Blog Post

Online Community Manager: What Does It Take to be Successful?

Stay on Top of Emerging Technology Trends

Get updates impacting your industry from our GigaOm Research Community
Join the Community!
Photo by semaphoria
Photo by semaphoria

This is the third in a series of online community manager posts over the past couple of weeks here on WebWorkerDaily. I’ve already talked about online community manager jobs and what community managers actually do, so I thought that we’d talk about what it takes to be successful as a community manager. There are skills to learn and work habits that are useful for community managers.

Here are just a few of the skills and habits that people have already mentioned in the comments of the previous posts.

Amber Naslund says, “it’s not a 9 to 5 gig, and it’s a hybrid of so many disciplines – communication, business development, online knowledge, customer or client service.”

Joe Manna says, “most successful community managers are those that come from a strong customer service background.”

Lex Friedman says, “If you like to listen and love acting on good ideas (regardless of their source!), you’re probably a good fit for the career path.”

I also have my own list of what it takes to manage an online community.

  • Patience to let others participate without dominating the conversation.
  • Networking with a wide variety of people and being able to call on the right ones at the right time.
  • Communication skills to get your point across clearly and concisely.
  • Facilitation to help people keep discussions moving in a positive direction.
  • Technical skills and an understanding of how your community software operates can help.
  • Marketing to make sure people know about your online community.
  • Self Motivation and the ability to work without much supervision.
  • Workaholic tendencies in a global environment where the community never sleeps.
  • Organization skills to keep track of the many activities without dropping too many balls.

What do you think it takes to be a successful community manager?

14 Responses to “Online Community Manager: What Does It Take to be Successful?”

  1. Tracy Hodges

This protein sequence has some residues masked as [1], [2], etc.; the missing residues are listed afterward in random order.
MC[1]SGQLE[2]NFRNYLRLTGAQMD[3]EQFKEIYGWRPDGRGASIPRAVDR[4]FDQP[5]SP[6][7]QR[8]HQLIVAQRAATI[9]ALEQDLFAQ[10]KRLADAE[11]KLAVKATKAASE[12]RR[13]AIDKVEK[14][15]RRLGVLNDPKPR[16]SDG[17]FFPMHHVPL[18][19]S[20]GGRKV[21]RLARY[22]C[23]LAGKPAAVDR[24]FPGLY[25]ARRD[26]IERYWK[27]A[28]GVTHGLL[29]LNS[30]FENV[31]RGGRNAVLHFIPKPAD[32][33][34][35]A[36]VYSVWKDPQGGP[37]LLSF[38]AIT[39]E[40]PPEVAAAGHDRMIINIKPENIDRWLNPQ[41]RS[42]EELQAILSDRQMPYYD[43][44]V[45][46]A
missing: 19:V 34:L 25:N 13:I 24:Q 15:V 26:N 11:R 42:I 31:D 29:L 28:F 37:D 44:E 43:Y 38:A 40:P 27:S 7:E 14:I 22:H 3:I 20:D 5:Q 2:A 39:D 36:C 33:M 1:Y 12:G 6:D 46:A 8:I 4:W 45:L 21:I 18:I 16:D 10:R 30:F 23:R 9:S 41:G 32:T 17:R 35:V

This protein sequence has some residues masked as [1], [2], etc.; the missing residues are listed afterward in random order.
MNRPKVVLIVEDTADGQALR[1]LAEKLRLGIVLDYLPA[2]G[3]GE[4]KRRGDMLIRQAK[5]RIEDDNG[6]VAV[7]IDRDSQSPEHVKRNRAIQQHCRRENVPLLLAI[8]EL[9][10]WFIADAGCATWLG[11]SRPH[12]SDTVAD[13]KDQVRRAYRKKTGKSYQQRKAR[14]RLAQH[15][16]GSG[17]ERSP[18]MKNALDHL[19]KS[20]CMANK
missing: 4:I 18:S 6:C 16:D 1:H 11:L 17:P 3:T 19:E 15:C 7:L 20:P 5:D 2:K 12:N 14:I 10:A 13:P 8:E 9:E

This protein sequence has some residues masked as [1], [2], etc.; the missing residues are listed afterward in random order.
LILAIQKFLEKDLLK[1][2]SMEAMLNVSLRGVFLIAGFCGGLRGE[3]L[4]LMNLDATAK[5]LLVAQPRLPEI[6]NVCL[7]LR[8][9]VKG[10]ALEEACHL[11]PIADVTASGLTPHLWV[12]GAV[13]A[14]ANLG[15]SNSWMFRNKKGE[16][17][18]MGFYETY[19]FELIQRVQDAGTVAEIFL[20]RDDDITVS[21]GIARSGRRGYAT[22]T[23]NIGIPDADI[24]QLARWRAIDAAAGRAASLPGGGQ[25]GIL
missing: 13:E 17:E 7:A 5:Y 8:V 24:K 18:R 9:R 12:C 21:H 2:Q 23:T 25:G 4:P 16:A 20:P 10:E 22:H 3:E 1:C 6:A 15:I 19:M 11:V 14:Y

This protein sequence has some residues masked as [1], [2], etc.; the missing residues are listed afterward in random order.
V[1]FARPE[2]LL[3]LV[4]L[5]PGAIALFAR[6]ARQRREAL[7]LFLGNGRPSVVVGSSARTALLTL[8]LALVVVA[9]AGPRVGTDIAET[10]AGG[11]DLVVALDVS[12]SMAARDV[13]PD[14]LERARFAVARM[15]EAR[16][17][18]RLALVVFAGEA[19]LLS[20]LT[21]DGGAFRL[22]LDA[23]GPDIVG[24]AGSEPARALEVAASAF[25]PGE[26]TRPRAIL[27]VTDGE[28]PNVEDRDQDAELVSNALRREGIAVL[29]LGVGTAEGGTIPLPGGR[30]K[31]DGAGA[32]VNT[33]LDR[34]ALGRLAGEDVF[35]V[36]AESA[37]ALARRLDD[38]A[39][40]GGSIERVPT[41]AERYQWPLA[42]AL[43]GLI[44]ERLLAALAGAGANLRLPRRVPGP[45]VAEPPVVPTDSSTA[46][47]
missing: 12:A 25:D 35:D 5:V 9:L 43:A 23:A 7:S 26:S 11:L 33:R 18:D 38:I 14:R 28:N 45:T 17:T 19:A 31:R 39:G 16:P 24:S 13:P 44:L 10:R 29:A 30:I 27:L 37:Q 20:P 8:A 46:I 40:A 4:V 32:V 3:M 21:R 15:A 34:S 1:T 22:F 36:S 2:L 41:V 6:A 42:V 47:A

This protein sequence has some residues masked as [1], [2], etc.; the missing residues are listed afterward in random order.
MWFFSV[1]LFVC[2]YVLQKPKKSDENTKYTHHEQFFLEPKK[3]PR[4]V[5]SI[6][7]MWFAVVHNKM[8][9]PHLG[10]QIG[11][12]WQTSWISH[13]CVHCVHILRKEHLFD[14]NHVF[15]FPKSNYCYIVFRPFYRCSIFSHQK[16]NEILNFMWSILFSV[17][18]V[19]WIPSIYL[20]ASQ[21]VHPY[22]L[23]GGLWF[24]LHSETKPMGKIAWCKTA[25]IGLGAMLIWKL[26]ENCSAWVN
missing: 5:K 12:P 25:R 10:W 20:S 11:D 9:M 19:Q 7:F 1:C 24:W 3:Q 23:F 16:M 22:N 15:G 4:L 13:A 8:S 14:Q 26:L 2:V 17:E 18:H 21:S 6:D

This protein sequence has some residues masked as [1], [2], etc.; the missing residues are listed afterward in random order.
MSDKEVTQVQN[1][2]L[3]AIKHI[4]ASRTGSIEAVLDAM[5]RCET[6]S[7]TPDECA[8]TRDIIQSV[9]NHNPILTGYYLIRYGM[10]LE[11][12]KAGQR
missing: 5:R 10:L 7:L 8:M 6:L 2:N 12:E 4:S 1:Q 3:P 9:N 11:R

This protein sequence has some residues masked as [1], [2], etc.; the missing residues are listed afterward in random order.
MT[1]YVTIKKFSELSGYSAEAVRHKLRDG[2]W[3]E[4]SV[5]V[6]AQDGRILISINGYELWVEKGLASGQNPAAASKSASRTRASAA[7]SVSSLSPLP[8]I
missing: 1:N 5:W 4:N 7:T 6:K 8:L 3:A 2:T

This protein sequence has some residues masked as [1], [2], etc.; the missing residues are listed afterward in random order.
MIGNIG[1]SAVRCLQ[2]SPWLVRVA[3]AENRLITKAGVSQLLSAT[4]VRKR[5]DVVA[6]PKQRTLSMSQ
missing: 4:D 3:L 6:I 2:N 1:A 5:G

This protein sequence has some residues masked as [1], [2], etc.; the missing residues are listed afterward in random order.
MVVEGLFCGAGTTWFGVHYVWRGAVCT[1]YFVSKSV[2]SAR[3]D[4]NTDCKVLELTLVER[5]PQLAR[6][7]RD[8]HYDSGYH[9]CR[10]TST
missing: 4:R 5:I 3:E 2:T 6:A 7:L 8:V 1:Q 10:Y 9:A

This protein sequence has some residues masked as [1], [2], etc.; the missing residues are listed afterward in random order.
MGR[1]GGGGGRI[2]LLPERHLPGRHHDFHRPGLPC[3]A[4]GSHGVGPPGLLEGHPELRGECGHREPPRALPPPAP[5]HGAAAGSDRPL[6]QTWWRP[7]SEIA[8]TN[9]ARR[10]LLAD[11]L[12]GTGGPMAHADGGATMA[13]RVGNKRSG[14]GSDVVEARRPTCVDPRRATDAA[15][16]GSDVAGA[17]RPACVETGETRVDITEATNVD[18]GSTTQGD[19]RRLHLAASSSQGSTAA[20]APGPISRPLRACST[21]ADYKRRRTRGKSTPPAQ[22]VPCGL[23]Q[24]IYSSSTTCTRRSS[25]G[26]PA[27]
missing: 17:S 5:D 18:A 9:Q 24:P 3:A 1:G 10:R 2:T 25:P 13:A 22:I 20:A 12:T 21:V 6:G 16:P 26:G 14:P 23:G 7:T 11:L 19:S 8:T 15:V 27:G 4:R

do u know of any company that might take a intern to the community manager position. I would like to try to build a community that gives help and support for cancer patients, doctors and caregivers worldwide. When someone is dealing with a new cancer diagnosis the last thing they need is to have to surf the web and get false info.


    Tracy Hodges

  2. Great article! I’d add a thick skin to the list–you’re the easy target for people to lash out at, and being able to let that go at the end of day is the key to staying sane. Or at least laugh about. (I’m seriously considering getting tee shirts printed up that say “Master of the Grand Conspiracy” or possibly just “CENSOR.”)

  3. Dawn, great article!

    –but Colson,

    ROI? I guess it depends on the purpose of the community you host. Is it a product itself, or is it a complimentary service produced as a kind of brand outreach? In the latter case, providers are better off measuring impact and success by other means, whether audience size, buzz or even something even more intangible. And if you ask your PR department, that’s probably just fine.

  4. Guy – great point, I should have mentioned RSS & monitoring. It is so important to be able to find what people are saying about you, your company, and your products when they aren’t being said in your community!

    Robert – excellent point on the dark side of community management. Our new editor Simon thinks I should devote a whole post to it next week :)

  5. The one thing I feel being ignored in this conversation is ROI. Any additional staffing is overhead and needs to be justified. A good business sense and deep understanding of your operational goals will allow you to build brand equity and insert yourself into conversations that may drive a sale or at least an inquiry.

  6. You seem to be ignoring the dark side of the profession. I’ve seen a lot of challenging issues come up in the online communities I participate in. For example: you’ll have to deal with trolls and other disruptive individuals, you’ll have to deal with copyright issues when content providers put up material they don’t own the rights to, and you’ll have to deal with security when women attract stalkers and kids are being preyed upon. YouTube started out as a video sharing site and then became a social networking site but they failed miserably when it came to managing that aspect of the business.

  7. ryanjlewis

    Great Posting! The only thing I would add could be someone with a Chamillion personality and a strong sense of social norms. Managers have to adjust to conversations and situations, so a good people person is a must.

    Thanks for the post!

  8. Hey Dawn,

    I agree with your bullet points – I’d classify most of the information ones under something I’ve been teasing around in my mind called ‘information synthesis and distribution’.

    As a community manager, you need the personal networking contacts, ability to process information from those contacts and other sources (RSS feeds, etc.), and the ability to bring all of that together with your own expertise & experiences to best serve your community.

    Keep up the interesting posts here – good stuff!